Lakshmi, a pauranika (trained storyteller versed in the ancient Hindu epics), lives in a village in southern India and narrates legends and folk tales from various Hindu epics to its children.
Text boxes tinged with gray describe Lakshmi’s contemporary daily life. Interspersed on white-backgrounded pages are the stories she tells: authentic adaptions of well-known tales from Hindu mythology depicting the values, traditions, and culture of ancient India. These include a lively variety of gods and asuras (demons), fearless warriors, wise sages, arrogant kings, and clever children. Although the connections from story to story are bumpy, resulting in a fragmented feel, Lakshmi passes on life values, moral messages, and spiritual instruction as she recounts the drama of various incarnations of the gods and the constant fight of good against evil. A few full-page color illustrations authentically depict the dark-skinned heroes and villains of these stories, and a small, color illustration brightens the start of every new chapter. Some unfamiliar aspects of Hindu culture and society, such as the caste system that found Dalits at the bottom, and churning yogurt into butter by hand, are briefly explained. However, while some stories have distinct, easy-to-comprehend morals, others rely on an understanding of the concepts and philosophy of Hinduism that may be beyond a child audience.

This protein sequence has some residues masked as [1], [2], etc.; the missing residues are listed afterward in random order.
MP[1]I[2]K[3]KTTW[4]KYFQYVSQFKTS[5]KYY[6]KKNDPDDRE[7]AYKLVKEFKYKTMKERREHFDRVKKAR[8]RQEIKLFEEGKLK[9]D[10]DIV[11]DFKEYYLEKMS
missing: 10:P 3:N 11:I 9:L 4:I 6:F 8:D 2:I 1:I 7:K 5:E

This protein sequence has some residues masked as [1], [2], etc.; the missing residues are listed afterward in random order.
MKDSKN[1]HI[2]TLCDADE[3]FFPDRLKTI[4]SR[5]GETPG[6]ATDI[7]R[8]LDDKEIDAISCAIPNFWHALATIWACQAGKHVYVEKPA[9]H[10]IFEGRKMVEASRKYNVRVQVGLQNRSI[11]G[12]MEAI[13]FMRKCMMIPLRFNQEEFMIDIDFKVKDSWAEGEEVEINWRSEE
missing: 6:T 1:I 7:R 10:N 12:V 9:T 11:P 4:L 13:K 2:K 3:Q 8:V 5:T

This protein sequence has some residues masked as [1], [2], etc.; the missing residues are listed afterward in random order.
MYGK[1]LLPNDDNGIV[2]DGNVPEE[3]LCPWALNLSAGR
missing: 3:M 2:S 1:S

The co-authors struggle with only limited success to bring a variety of memorable stories of Hindu mythology together into one cohesive tale. (authors’ note, story notes and sources, glossary) (Nonfiction. 10-14)